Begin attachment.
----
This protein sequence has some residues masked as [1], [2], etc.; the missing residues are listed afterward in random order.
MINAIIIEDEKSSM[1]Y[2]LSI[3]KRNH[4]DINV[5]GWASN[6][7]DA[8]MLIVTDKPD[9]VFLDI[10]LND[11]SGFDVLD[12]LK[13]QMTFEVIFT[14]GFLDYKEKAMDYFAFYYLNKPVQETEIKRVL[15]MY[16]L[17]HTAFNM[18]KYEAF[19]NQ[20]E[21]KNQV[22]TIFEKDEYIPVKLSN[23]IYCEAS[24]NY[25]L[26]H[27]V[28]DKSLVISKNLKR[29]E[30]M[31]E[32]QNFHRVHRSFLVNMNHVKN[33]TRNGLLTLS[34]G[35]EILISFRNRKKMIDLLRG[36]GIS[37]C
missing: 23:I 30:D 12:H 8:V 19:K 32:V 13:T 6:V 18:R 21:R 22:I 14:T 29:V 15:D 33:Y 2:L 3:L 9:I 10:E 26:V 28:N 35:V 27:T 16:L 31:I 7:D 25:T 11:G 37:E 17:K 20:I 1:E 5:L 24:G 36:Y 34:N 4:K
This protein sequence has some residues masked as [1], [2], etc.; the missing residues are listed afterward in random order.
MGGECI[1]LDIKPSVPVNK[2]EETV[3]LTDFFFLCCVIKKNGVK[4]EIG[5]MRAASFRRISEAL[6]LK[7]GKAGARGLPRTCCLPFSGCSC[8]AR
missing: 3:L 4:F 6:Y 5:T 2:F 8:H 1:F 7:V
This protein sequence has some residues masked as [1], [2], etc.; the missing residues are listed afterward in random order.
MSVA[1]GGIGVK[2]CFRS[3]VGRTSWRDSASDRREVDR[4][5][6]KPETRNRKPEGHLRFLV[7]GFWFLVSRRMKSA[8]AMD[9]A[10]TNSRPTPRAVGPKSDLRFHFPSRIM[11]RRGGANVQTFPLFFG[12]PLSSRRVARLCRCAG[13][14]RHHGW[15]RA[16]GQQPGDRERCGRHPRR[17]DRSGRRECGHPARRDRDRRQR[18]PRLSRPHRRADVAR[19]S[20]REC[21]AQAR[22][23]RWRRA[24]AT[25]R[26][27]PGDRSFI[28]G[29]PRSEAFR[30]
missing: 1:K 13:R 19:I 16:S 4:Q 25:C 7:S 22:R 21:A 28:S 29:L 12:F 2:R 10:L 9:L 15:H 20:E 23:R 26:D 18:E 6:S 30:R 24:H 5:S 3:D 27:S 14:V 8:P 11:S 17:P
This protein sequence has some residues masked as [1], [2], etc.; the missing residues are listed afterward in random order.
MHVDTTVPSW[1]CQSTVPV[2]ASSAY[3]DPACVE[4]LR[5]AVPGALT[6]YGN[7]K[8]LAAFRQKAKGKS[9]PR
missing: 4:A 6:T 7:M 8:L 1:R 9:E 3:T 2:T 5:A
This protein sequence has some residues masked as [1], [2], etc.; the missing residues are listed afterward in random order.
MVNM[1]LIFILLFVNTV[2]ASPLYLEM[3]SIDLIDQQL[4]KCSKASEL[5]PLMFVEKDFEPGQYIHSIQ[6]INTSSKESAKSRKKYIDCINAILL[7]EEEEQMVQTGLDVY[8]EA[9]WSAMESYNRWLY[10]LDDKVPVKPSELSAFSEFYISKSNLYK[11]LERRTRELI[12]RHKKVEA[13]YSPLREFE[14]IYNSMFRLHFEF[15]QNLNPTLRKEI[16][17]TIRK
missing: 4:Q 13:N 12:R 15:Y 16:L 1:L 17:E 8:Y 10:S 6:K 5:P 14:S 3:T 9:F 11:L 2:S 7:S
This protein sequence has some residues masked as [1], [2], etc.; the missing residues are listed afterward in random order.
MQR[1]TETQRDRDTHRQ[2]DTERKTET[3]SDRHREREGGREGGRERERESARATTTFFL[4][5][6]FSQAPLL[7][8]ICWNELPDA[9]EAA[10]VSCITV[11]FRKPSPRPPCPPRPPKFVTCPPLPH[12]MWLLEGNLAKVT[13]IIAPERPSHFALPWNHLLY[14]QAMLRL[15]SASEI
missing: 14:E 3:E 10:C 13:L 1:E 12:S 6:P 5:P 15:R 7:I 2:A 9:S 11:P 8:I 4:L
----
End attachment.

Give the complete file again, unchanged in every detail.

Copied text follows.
This protein sequence has some residues masked as [1], [2], etc.; the missing residues are listed afterward in random order.
MINAIIIEDEKSSM[1]Y[2]LSI[3]KRNH[4]DINV[5]GWASN[6][7]DA[8]MLIVTDKPD[9]VFLDI[10]LND[11]SGFDVLD[12]LK[13]QMTFEVIFT[14]GFLDYKEKAMDYFAFYYLNKPVQETEIKRVL[15]MY[16]L[17]HTAFNM[18]KYEAF[19]NQ[20]E[21]KNQV[22]TIFEKDEYIPVKLSN[23]IYCEAS[24]NY[25]L[26]H[27]V[28]DKSLVISKNLKR[29]E[30]M[31]E[32]QNFHRVHRSFLVNMNHVKN[33]TRNGLLTLS[34]G[35]EILISFRNRKKMIDLLRG[36]GIS[37]C
missing: 23:I 30:D 12:H 8:V 19:K 32:V 13:T 6:V 18:R 21:R 22:I 14:T 29:V 15:D 33:Y 2:L 3:L 9:I 10:E 26:V 28:N 35:V 27:T 16:L 31:I 7:D 25:T 11:G 37:E 17:K 20:I 1:E 5:L 24:G 36:Y 34:N 4:K
This protein sequence has some residues masked as [1], [2], etc.; the missing residues are listed afterward in random order.
MGGECI[1]LDIKPSVPVNK[2]EETV[3]LTDFFFLCCVIKKNGVK[4]EIG[5]MRAASFRRISEAL[6]LK[7]GKAGARGLPRTCCLPFSGCSC[8]AR
missing: 3:L 4:F 6:Y 5:T 2:F 8:H 1:F 7:V
This protein sequence has some residues masked as [1], [2], etc.; the missing residues are listed afterward in random order.
MSVA[1]GGIGVK[2]CFRS[3]VGRTSWRDSASDRREVDR[4][5][6]KPETRNRKPEGHLRFLV[7]GFWFLVSRRMKSA[8]AMD[9]A[10]TNSRPTPRAVGPKSDLRFHFPSRIM[11]RRGGANVQTFPLFFG[12]PLSSRRVARLCRCAG[13][14]RHHGW[15]RA[16]GQQPGDRERCGRHPRR[17]DRSGRRECGHPARRDRDRRQR[18]PRLSRPHRRADVAR[19]S[20]REC[21]AQAR[22][23]RWRRA[24]AT[25]R[26][27]PGDRSFI[28]G[29]PRSEAFR[30]
missing: 1:K 13:R 19:I 16:S 4:Q 25:C 7:S 22:R 21:A 28:S 29:L 12:F 2:R 10:L 9:L 15:H 20:E 23:R 26:D 18:E 6:S 30:R 24:H 5:S 3:D 27:S 14:V 8:P 11:S 17:P
This protein sequence has some residues masked as [1], [2], etc.; the missing residues are listed afterward in random order.
MHVDTTVPSW[1]CQSTVPV[2]ASSAY[3]DPACVE[4]LR[5]AVPGALT[6]YGN[7]K[8]LAAFRQKAKGKS[9]PR
missing: 4:A 6:T 7:M 8:L 1:R 9:E 3:T 2:T 5:A
This protein sequence has some residues masked as [1], [2], etc.; the missing residues are listed afterward in random order.
MVNM[1]LIFILLFVNTV[2]ASPLYLEM[3]SIDLIDQQL[4]KCSKASEL[5]PLMFVEKDFEPGQYIHSIQ[6]INTSSKESAKSRKKYIDCINAILL[7]EEEEQMVQTGLDVY[8]EA[9]WSAMESYNRWLY[10]LDDKVPVKPSELSAFSEFYISKSNLYK[11]LERRTRELI[12]RHKKVEA[13]YSPLREFE[14]IYNSMFRLHFEF[15]QNLNPTLRKEI[16][17]TIRK
missing: 4:Q 13:N 12:R 15:Y 16:L 1:L 17:E 8:Y 10:S 6:K 5:P 14:S 3:T 9:F 11:L 2:S 7:S
This protein sequence has some residues masked as [1], [2], etc.; the missing residues are listed afterward in random order.
MQR[1]TETQRDRDTHRQ[2]DTERKTET[3]SDRHREREGGREGGRERERESARATTTFFL[4][5][6]FSQAPLL[7][8]ICWNELPDA[9]EAA[10]VSCITV[11]FRKPSPRPPCPPRPPKFVTCPPLPH[12]MWLLEGNLAKVT[13]IIAPERPSHFALPWNHLLY[14]QAMLRL[15]SASEI
missing: 14:E 3:E 10:C 13:L 1:E 12:S 6:P 5:P 15:R 7:I 2:A 9:S 11:P 8:I 4:L